A street art installation appeared in Causeway Bay on Tuesday night festooned the words “Where are they?”

Entitled “Five Missing Men,” the installation is a response to the recent disappearance of five people connected to a nearby bookstore specialising in titles critical of China’s ruling Communist Party.

Co-owner Lee Bo, who went missing on December 30, is suspected of having been abducted by Chinese security forces in Hong Kong.

[五個失蹤的人 Five missing men]5-1-2016 1:35pm在銅鑼灣崇光門口斑馬線的安全島上。 這次五位失蹤人士的事件已正正擾亂了我們常見的生活秩序及一路相信的價值觀,我們無法及不應視而不見。作品放置在斑馬線的安全島上,是希望經過的途人能親身意識到日常生活的秩序被打亂,不應在視而不見,正常的日常生活已經不再正常,我們應該正視這一次事件。當我地聽到用自己方法離開之後,更加要諗下點樣可以用自己方法留低,一起生活

Posted by 社區藝術試點 Community Art-boratory on Monday, 4 January 2016

The artist behind “Five Missing Men” told HKFP that the incident was “twisted” and “crazy,” adding that the installation was intended to block the road just as the incident itself has affected people’s daily lives.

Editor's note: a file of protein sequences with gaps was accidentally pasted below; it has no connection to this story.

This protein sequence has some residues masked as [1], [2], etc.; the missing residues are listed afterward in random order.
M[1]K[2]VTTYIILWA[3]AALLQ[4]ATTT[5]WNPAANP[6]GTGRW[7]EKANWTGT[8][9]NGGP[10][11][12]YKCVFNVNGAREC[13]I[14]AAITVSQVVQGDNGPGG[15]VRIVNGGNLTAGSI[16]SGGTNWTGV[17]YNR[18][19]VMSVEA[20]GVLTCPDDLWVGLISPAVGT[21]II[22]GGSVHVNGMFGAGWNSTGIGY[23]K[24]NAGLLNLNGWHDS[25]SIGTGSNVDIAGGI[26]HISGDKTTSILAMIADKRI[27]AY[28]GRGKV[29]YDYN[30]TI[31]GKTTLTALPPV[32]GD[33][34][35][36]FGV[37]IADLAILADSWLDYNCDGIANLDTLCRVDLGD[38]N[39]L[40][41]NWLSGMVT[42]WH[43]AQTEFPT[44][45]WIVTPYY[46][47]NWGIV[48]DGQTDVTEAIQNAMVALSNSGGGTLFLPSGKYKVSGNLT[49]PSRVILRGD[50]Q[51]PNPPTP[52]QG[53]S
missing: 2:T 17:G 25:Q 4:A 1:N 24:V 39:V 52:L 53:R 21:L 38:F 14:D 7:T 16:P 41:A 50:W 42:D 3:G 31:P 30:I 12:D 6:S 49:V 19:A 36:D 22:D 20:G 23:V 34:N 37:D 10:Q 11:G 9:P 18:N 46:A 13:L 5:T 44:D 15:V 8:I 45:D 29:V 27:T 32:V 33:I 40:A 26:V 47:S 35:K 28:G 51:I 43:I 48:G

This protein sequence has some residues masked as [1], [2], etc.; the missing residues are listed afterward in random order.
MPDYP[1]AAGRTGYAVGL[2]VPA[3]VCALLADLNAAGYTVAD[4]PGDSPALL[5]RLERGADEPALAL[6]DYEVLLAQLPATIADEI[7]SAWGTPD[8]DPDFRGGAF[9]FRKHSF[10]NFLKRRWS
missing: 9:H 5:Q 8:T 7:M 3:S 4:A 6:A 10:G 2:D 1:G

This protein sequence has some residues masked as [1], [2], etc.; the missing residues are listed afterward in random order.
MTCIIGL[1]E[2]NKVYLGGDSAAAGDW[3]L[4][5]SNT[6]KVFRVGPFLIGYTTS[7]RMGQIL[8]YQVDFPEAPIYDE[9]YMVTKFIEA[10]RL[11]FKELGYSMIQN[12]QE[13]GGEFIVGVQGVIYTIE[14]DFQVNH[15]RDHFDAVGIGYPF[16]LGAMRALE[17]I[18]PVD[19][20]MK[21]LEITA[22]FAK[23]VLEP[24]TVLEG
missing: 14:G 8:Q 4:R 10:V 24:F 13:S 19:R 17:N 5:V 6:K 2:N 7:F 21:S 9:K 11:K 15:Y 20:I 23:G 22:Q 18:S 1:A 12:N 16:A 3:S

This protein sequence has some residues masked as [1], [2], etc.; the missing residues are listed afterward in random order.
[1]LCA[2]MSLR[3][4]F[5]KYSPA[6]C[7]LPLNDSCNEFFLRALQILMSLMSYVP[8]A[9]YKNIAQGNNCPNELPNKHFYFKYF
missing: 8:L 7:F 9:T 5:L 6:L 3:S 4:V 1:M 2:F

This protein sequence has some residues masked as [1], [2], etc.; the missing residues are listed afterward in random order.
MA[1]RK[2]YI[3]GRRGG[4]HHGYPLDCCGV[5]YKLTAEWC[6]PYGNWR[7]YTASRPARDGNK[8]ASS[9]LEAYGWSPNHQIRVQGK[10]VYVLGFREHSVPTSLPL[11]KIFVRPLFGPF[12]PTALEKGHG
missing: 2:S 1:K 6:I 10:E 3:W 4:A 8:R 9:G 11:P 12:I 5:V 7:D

“This incident of the five missing people has disturbed our common order of life and the values that we believe in. We cannot and should not turn a blind eye to this,” he wrote on Facebook. “Normal daily life is not normal any more.”

Most people saw the installation but gave no immediate reaction, the artist said, which had been his expectation. Although most people knew about the missing booksellers, their responses have remained online only, he said.

Photo: Community Art-boratory, via Facebook.

In creating this work, the artist said he hoped to inspire people to reflect on what actions they could take, as people have “the responsibility to do something.”

Koel Chu

Koel Chu is a second-year journalism and fine arts student at the University of Hong Kong. Born and raised in Hong Kong, Koel is interested in the arts and urban design. She interned at China Radio International in Beijing and, at her university, she also works as Vice-President of Branding and Marketing in AIESEC, the largest youth-run organisation in the world.